One of the main difficulties encountered when deploying multi-country schemes relates to the differences of maturity between national vocational education and qualification systems, as well a lack of mechanisms to ensure mutual recognition between them. Indeed, there can be wide differences in the national definitions of competence profiles and learning outcomes for a given profession. We lack the tools that would allow for easy comparison and evaluation of the energy efficiency skills of building professionals across Member States.
How will the BUILD UP Skills initiative evolve in the future?
BUILD UP Skills stands at the crossroad of several policy areas, in particular energy, construction, the internal market, employment and vocational education. As a result, we see a lot of potential to develop new avenues in the future.
For the coming years, the focus will be on boosting the demand for skilled building professionals. The Horizon 2020 Secure, clean and efficient energy Work Programme for 2019-2020 includes a topic welcoming proposals in this field. These proposals are expected to develop market level actions and/or support legislative changes. This may include, for example, tools facilitating the mutual recognition of energy skills and qualifications in the construction sector across countries; initiatives raising the awareness of home/building owners and tenants about the benefits of using skilled professionals; and support to public authorities to develop new legislative frameworks, such as requirements for skilled workers in public procurement. We look forward to receiving excellent proposals developing these types of concept.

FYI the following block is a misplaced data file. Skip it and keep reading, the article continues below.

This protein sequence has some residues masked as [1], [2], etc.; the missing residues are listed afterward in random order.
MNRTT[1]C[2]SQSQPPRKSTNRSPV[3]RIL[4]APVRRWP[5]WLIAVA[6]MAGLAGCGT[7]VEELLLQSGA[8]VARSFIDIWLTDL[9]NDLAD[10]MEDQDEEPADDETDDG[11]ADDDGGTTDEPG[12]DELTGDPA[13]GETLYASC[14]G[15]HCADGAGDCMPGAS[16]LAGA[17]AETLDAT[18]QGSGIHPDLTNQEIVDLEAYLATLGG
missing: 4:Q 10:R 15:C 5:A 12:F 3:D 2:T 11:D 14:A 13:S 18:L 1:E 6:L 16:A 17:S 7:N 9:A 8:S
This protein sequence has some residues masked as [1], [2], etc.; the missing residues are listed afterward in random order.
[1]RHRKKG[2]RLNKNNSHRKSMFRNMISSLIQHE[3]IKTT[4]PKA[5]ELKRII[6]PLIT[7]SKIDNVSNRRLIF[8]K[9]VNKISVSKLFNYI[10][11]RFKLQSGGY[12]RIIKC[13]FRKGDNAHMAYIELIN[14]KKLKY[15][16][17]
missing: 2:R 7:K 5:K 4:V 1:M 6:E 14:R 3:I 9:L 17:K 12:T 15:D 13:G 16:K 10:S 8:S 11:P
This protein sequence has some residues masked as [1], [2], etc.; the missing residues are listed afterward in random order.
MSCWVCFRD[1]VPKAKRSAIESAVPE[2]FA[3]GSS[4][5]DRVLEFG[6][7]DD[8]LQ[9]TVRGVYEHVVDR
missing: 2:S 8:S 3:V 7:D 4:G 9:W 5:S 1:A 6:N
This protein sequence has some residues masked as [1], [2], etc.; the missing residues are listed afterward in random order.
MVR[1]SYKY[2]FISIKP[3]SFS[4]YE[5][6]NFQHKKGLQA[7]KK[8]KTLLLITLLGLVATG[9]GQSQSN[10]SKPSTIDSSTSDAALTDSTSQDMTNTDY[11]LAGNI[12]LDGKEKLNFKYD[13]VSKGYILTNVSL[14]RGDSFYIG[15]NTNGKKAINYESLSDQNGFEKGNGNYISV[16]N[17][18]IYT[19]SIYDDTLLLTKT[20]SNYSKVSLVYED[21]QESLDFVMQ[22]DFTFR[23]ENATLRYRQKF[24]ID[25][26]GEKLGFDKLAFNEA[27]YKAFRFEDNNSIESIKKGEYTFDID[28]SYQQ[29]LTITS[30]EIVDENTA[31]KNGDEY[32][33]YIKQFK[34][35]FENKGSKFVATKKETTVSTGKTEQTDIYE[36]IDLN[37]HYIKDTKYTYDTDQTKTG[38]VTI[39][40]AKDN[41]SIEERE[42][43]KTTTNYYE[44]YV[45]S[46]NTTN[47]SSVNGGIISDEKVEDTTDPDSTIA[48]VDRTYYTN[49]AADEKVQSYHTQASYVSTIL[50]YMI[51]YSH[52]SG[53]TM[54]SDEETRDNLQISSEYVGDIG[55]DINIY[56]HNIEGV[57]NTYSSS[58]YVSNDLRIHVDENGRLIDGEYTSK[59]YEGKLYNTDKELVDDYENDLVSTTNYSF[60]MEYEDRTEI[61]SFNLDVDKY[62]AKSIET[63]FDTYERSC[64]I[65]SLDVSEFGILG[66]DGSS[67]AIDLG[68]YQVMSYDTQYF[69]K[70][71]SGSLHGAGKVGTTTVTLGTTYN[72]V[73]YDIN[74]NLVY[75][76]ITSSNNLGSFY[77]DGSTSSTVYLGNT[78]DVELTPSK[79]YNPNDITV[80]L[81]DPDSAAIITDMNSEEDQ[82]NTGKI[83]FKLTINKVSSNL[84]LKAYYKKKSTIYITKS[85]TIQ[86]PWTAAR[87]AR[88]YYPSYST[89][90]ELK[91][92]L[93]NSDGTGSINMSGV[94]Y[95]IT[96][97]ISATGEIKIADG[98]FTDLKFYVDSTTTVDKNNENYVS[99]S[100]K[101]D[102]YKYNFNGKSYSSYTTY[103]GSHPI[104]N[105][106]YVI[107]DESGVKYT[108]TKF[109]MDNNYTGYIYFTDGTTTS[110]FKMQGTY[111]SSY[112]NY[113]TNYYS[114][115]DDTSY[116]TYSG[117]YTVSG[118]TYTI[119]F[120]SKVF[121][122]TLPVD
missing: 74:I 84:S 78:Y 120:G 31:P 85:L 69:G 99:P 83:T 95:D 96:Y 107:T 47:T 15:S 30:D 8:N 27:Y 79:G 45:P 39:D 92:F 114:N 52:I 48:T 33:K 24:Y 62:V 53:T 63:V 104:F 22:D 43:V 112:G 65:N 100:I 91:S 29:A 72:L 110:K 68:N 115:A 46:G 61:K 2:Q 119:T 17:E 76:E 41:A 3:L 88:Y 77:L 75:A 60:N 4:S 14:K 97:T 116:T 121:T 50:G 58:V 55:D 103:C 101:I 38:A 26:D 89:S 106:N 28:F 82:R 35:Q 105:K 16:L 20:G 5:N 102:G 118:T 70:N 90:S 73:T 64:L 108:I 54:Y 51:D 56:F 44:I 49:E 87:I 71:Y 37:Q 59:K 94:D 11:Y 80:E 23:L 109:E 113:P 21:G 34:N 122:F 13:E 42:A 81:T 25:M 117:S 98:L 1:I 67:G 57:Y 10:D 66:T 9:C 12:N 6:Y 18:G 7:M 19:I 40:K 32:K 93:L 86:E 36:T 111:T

'There is a clear lack of training and qualification schemes in the field of Building Information Modelling’
Lately we have seen a lot of interest in skills development in the field of Building Information Modelling, as there is a clear lack of training and qualification schemes in this field. This might indicate a need to focus future BUILD UP Skills support on skills for emerging technologies such as IoT, 3-D printing, and smart appliances. The idea here would be to have better trained professionals making the most of these technologies to leverage the energy performance of buildings and tap into their full energy-saving potential. Another area of focus could be apprenticeships, to better include sustainable energy-related skills in vocational education and training in the construction sector from the very start. These and further options will be assessed as we move closer to the implementation of the next multiannual financial framework.
 Directive 2018/844/EU of the European Parliament and of the Council
 European Construction Sector Observatory (ECSO), Analytical Report – Improving the human capital basis, April 2017.
 Conservative estimate, not counting people trained after the end of the project (e.g. 10 000 workers in the Netherlands).